display used by the ISS ALPHA crew is not located next to the Amateur
Radio station. 

Voice operations Region 2 & 3 (North and South America and Pacific)
Chan	Receive	Transmit	Offset (Meg)
1	145.802.5	144.488.5	-1.314
2	145.800.0	144.490.0	-1.310
3	145.798.5	144.492.5	-1.306

Packet operations Regions 1, 2 & 3 (Europe, North and South America and
Chan	Receive	Transmit	Offset (Meg)
4	145.802.5	145.988.5	+0.186
5	145.800.0	145.990.0	+0.190
6	145.798.5	145.992.5	+0.194

Voice operations Region 1 (Europe)
Chan	Receive	Transmit	Offset (Meg)
7	145.802.5	145.198.5	-0.604
8	145.800.0	145.200.0	-0.600
9	145.798.5	145.202.5	-0.596

Usage Example:
Lets assume ISS ALPHA is approaching for a good 10 minute over head
pass, running Packet.  When ISS ALPHA comes over the horizon the Doppler
frequency error will initially be 3.5k plus 145.990 = 145.993.5.  This
means the frequency ISS ALPHA will appear to be transmitting on is
145.993.5.  Set your radio to channel #4 for the first 3 minutes of the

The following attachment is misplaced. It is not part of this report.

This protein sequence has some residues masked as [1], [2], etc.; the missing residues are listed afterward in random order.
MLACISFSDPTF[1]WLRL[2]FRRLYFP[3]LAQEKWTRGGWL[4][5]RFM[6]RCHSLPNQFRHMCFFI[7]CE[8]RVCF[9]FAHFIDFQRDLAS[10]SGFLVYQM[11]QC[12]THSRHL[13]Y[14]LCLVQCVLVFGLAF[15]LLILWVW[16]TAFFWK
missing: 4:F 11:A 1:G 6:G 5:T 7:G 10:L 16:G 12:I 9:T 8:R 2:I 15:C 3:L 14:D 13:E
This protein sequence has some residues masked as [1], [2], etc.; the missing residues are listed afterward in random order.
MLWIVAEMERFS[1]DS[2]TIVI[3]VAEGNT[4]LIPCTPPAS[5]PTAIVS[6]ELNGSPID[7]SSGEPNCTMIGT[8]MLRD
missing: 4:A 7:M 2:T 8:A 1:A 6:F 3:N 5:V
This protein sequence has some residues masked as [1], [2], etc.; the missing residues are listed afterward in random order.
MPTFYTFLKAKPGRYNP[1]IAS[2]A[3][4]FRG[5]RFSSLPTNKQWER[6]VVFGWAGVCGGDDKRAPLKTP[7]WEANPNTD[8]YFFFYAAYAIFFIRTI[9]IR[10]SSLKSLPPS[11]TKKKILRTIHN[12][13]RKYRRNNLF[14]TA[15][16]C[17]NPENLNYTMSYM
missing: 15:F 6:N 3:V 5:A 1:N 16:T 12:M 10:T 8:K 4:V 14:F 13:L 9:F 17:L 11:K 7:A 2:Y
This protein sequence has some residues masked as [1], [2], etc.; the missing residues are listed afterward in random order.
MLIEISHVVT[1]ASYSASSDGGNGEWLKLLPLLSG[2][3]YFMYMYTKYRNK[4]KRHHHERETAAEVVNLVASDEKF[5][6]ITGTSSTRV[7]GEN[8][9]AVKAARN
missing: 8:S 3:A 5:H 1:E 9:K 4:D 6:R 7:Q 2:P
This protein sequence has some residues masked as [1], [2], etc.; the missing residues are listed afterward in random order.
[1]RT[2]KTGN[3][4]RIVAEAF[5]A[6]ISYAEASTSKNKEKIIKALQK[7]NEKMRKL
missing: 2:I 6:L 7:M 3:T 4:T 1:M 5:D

pass.  Then for the next 3 minutes use channel #5 and for the last three
minutes use channel #6.  Follow the same procedure for Voice
operations.  Since we are using the Mode FM, we do not have to have our
Transmit and receive frequency exactly on frequency. We can be off
frequency 1-2khz and still get reliable Voice and Data.  The MAREX-NA
team has been using this procedure for 10 years with excellent results.

QSL card:
A QSL card is a post card, which you can request to confirm you made a
two-way or heard the crew on the Amateur Radio band.  The QSL procedure
for ISS ALPHA is under development, please check the AIRSS web pages for
the latest updates and QSL procedures for ISS ALPHA.
http://arISS Alpha.gsfc.nasa.gov/

Copyright 2000 Miles Mann, All Rights Reserved.  This document may be
freely distributed via the following means - Email (including
listservers), Usenet, and World-Wide-Web.  It may not be reproduced for
profit including, but not limited to, CD ROMs, books, and/or other
commercial outlets without prior written consent from the author. 
Images received from the MAREX-NA SSTV system on the Russian Space
Station Mir are considered public domain and may be freely distributed,
without prior permission.